Greg McCullough is the co-founder and COO of TapResearch.
Apple announced upcoming changes to iOS 14, scheduled in for Q3 2020. As part of this release, users will see a new privacy screen when installing an app.
The user selection will determine whether the app (and all integrated SDKs) will have access to the device IDFA. This identifier powers most of the iOS advertising ecosystem, including ad targeting, measurement, attribution, programmatic advertising (DSPs, SSPs), device graphs, etc.
This is a radical expansion of the existing Limit Ad Tracking (LAT) setting that has been present in iOS for years. This feature has allowed users to turn off ad tracking for all apps in a single privacy setting. Most users are not aware of this setting and don't make use of it, allowing the ad tech ecosystem to lean on it very heavily.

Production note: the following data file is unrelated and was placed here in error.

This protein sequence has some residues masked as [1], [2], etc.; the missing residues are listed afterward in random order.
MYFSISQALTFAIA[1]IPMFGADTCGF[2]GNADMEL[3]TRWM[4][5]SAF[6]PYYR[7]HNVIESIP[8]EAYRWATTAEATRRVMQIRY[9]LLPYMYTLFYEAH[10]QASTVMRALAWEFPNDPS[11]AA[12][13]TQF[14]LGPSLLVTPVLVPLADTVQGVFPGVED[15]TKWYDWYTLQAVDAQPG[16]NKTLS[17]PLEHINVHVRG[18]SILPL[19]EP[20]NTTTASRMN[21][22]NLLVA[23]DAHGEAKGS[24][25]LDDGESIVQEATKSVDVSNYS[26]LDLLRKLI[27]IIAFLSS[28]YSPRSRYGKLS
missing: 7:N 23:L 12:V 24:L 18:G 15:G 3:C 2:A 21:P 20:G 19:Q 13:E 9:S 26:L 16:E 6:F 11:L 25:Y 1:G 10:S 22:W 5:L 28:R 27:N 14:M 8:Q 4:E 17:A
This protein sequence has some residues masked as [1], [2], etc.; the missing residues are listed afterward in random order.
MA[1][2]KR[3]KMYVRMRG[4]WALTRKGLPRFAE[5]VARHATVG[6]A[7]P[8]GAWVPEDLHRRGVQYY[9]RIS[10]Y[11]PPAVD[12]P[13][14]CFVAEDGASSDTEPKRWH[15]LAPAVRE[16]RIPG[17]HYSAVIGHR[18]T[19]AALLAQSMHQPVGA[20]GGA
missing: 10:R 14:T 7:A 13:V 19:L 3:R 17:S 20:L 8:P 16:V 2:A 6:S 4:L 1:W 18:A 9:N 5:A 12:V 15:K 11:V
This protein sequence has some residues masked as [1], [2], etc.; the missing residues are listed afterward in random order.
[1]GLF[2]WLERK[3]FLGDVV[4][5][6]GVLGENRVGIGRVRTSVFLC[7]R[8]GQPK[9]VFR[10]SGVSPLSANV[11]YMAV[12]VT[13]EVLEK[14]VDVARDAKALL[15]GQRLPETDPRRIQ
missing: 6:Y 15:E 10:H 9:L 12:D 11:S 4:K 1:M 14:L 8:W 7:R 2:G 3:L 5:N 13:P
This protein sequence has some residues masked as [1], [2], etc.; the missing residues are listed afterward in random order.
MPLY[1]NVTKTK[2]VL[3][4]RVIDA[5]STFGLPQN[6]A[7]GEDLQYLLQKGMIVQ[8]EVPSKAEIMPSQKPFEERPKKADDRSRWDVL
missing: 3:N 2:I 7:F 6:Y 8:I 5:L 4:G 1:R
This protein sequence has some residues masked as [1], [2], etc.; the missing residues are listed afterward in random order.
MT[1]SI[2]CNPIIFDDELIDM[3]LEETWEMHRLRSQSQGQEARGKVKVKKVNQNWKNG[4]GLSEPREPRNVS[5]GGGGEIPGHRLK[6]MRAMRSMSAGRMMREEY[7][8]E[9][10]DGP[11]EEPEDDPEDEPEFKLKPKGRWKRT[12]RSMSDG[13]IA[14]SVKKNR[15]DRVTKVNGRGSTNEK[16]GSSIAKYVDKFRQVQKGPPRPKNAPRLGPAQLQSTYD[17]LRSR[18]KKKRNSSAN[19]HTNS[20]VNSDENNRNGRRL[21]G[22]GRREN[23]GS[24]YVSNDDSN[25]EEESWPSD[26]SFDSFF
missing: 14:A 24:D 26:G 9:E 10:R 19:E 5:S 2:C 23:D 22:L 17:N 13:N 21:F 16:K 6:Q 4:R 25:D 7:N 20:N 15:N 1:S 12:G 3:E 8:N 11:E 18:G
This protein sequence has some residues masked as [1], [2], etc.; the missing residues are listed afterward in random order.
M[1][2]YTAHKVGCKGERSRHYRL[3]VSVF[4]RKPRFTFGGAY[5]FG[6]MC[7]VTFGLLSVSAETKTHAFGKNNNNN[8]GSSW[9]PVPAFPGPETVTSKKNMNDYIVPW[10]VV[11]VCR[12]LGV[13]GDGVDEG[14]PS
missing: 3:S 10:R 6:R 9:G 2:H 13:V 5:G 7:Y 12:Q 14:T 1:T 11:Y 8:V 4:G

Android has their own ad opt-out feature that has even less utilization. Looking at the data from SDKs installed across our Audience Network, we can see that LAT on iOS has been steadily climbing, while it is not yet a mainstream behavior on Android.
The User POV
Based on a poll run with our mobile survey respondents, the majority of users are unlikely to give access to their IDFA.
Google is likely to follow suit with their own app-specific privacy prompt within six months, creating a situation where Mobile Ad IDs (IDFA and GAID) are no longer going to be a reliable mechanism for directly tracking users between apps.